We might interpret the Göbekli Tepe site as having also served as an instructional sanctuary, where (if we believe the statements of later cultures) civilizing skills might have been intentionally introduced to humanity. We find this same outlook expressed in myths that survive in some cultures. For example, among the Maori of New Zealand, one mythic storyline tells of how a deified ancestor named Tane ascended to a place where the gods lived and returned with three baskets filled with knowledge. Within the context of this type of myth, the notion of a basket comes to be associated symbolically with instructed knowledge.

An Egyptian term for ‘basket’ hetep is a homonym for other features we also find at Göbekli Tepe. It can refer to ‘a place of peace or propitiation’, ‘the shrine of a god’, to a ‘slab of stone’ (written with a glyph shaped like the Göbekli Tepe pillars), and to a ‘graving tool, stylus, chisel’. The term is formed from the same phonetic root het/get/chet that can imply the concept of a temple or sanctuary in various ancient languages.

Both the shape and temple/shrine symbolism of the handbag images is also reflected in later cultures such as ancient Egypt. In his book Ancient Egypt: Anatomy of a Civilization, Barry Kemp of the University of Cambridge in England discusses the attributes of a type of pre-dynastic portable shrine called a ‘seh’ that, in his view, became the prototype for temple architecture and symbolism in dynastic Egypt. He characterizes the seh as an early ‘tent’ shrine, built from poles and cloth or animal skins. The lower part of the shrine was squared, much like a modern dining room cabinet, while the poles of the upper part were bent into the shape of a domed arch, creating a covered shelf. The overall shape is a match for the Göbekli Tepe figures, and presents a good physical and conceptual correlate to the handbag symbols. In his Egyptian Hieroglyphic Dictionary, Sir E.A. Wallace Budge defines a phonetically-similar word sa as ‘a shrine or sanctuary in which a god or goddess was housed’.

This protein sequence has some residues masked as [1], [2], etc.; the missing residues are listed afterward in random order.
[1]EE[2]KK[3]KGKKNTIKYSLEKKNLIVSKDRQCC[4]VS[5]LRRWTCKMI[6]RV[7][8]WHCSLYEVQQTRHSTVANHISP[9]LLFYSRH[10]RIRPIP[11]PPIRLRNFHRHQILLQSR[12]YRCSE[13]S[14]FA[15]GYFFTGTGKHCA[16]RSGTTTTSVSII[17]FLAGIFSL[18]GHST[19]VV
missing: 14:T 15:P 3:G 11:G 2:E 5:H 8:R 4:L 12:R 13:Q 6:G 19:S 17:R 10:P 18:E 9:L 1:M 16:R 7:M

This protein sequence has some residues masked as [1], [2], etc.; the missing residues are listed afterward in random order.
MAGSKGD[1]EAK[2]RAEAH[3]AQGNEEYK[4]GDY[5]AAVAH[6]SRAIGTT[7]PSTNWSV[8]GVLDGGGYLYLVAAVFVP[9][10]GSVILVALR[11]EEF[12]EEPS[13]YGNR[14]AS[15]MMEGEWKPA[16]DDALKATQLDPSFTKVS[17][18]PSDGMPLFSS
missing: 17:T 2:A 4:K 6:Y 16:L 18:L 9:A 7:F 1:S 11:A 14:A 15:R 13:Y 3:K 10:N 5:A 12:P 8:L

When French anthropologist Marcel Griaule met with a Dogon priest named Ogotemmeli to discuss attributes of a Dogon shrine (a counterpart to a Buddhist stupa) that serves as the defining symbol of their cosmology, the blind teacher reached around the inside of his hut, searching with his hands until he found a woven basket to use as a physical prop to illustrate the symbolic attributes of the shrine…

Written By: Heidi H Ley


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About Heidi Ley

Heidi Ley

Heidi Ley completed her education at Hartnell in Salinas, California, where she studied American history. Later, she accomplished courses at IT Technical and became certified in database programming. Ms. Ley innovatively adapted her proficiency in cataloging and data recognition to systematic researching, consequently honing her keenness in filtering the often hazy historical records. She has been retained by various known authors and organizations as an independent examiner and developer of storyline briefs, a process that lessens a writer’s arduous task to craft the plot and theme of a progressing manuscript. Ms. Ley’s latest project, A Rip in History, a five-year endeavor, delves into never-before-told facts and particulars about several homicides that happened in the 1960's. As of the past decade, Ms. Ley has been a dedicated scholar of matters and topics attached to The Sixties and Middle eastern history. Ms. Ley is currently an influential board member of a research organization based in Nevada.